Top Tips for UAE Cultural Etiquette

European Day of Languages 2019

Over the past 2 decades, the UAE has become a significant business and leisure destination. From its stunning architecture to its irresistible beaches, the UAE has redefined the art of hospitality in its central geographical location where “east meets west”.

Make sure you know the ins and outs of UAE cultural etiquette to make the most of your trip or relocation to this fascinating Middle Eastern hub.



As-salam alaikum is the customary greeting and means peace be upon you to which the reply is Wa alaikum as-salam – and upon you (be peace).

Inshallah means God willing and is often used as response upon agreement on future cooperation.

While engaging in building business relationships in UAE, remember how important social status is. Always use the correct title when addressing someone. It is acceptable to address someone with Sheikh – or Sheikha for a woman, Sayed for Mr., Sayeda for Mrs. It is customary to address strangers by their first names only, e.g. Mrs. Julia

It is crucial to always greet and pay your respects to the senior in the room before greeting everyone else.

Handshakes are very common and can last a couple seconds longer than you are used to. There is an unwritten rule saying that you should wait for your counterpart to withdraw their hand first.

When a man is being introduced to a woman, he should wait to see if she extends her hand towards him first. It is not customary for Muslim women to shake a man’s hand in public settings. When a Western woman is introduced to a Muslim man, she also should respectfully wait for him to make the first move instead of extending her hand first in a greeting.

It is considered improper to inquire about a man’s wife or daughter. It is polite to ask about family or health in general, but not specifically about any females who have a unique status within the family.


Body Language

People in the Middle East talk to each other in a loud and energetic manner, which might be interpreted as anger to a Westerner, but is a common way of communicating in this part of the world. 

The so-called ‘personal space’ might be slightly smaller in the Middle East than it is in some Western countries. Try not to move away when a person steps closer as you might unwillingly offend them.

Men should avoid touching and prolonged eye contact with Muslim women at all times. It shows respect for the culture and traditions and your female counterpart – as well as her men companions – will surely acknowledge and appreciate it.

Do not be surprised if your business partner holds your arm while heading somewhere together. This does not have any malicious connotation.


Eating Etiquette

People in the Middle East are famous for their great hospitality. Never refuse a beverage or pastries during a meeting or other times, as they are an important part of every social gathering. You should kindly thank your hosts for their hospitality and compliment the food and drinks you have been served.

Older people enjoy a very special status within society. Always remember to show due respect. It includes standing up when older people enter a room, always greeting older people first, serving older people first at a meal.

Use your right hand for eating, shaking someone’s hand, or handing an object. Like in many different cultures, the left hand is used for bodily hygiene and hence considered unclean.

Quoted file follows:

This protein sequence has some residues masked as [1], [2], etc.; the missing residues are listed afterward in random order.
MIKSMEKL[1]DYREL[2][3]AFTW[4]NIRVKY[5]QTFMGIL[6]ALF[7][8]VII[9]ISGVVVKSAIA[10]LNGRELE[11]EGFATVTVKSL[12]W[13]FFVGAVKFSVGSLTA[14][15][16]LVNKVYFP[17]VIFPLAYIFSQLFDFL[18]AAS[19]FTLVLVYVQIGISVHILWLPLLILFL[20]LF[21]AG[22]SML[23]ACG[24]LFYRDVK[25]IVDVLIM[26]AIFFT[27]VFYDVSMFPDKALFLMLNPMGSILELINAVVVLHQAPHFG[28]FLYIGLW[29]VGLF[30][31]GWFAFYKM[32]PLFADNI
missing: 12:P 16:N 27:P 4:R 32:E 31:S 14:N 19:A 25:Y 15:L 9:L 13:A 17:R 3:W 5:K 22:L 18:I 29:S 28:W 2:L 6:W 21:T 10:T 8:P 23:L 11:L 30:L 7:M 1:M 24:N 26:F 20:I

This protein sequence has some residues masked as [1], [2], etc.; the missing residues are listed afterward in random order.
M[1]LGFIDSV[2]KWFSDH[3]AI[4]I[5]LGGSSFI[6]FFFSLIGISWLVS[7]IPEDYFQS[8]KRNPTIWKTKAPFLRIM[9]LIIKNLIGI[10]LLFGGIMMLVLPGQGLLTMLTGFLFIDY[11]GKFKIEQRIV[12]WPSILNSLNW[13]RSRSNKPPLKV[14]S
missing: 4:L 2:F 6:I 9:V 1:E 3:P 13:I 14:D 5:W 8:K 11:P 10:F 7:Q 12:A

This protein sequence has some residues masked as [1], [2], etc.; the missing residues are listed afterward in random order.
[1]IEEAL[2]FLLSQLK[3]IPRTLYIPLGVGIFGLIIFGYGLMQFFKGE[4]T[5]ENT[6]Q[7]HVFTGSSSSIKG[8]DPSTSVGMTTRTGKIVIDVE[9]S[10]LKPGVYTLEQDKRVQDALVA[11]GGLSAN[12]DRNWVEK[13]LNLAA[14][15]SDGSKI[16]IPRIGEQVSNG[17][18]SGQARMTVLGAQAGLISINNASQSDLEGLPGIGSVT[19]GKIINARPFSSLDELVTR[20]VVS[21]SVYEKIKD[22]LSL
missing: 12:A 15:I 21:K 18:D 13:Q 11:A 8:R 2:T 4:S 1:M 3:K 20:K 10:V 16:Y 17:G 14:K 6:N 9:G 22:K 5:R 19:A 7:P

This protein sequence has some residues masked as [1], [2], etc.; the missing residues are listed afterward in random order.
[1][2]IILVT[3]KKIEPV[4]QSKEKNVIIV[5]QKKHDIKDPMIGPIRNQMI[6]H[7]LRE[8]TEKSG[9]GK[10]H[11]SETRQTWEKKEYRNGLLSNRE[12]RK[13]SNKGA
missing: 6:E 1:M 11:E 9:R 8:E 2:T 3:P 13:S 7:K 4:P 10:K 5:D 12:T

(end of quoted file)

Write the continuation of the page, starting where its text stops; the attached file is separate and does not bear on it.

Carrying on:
When invited to visit, a small personal gift is a nice touch and – as long as it is meaningful – absolutely acceptable.


Business Matters

Doing business in the Middle East has a lot to do with personal relationships and traditional values, like family, trust and honor. Therefore it is essential for business relationships be based on meaningful friendships.

The working week in the Middle East is usually Sunday through Thursday.

Westerners are expected to be punctual and to arrive to scheduled meetings in time. It is probable that your business counterpart will not obey this rule himself though, and be prepared to be patient.

One of the most common mistakes Western business men do is sitting in a way that the bottoms of their shoes show, e.g. by placing the ankle of one leg over their other knee in a nonchalant manner. In the Middle East this is a sign of great disrespect. Also, never touch anyone with your shoe. In case this should unwillingly happen, apologize sincerely.

Delays in meetings are a common occurrence. Always be patient and accept that decisions might take time.

Learning a few words in Arabic can go along way to showing respect your hosts. 

 Sheikh Zayed mosque AD-1.jpg

Religion of the UAE

All Gulf countries, including the UAE, Jordan, and Kuwait, are Muslim, as is Egypt. Always keep in mind that insulting or questioning Islam or the prophets is a serious offense, just as it is with any other religion.

Muslims follow the Koran, meaning that the consumption of alcohol, pork, and shellfish is forbidden. It is best not to consume these in the presence of government or religious officials. It is also strictly prohibited to drink alcohol in public.

Muslims pray five times a day. You will likely hear the calls to prayer:


  1. Between dawn and sunrise
  2. About 30 minutes after midday
  3. Afternoon
  4. Right after sunset
  5. 1 ½ hours after sunset

When entering a mosque, or someone’s home, always remember to take off your shoes. Women must always cover their hair when entering a mosque or any religious site for that matter. 


For more information, check out the UAE Cultural Awareness course!


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Sue Brett
By Sue Brett

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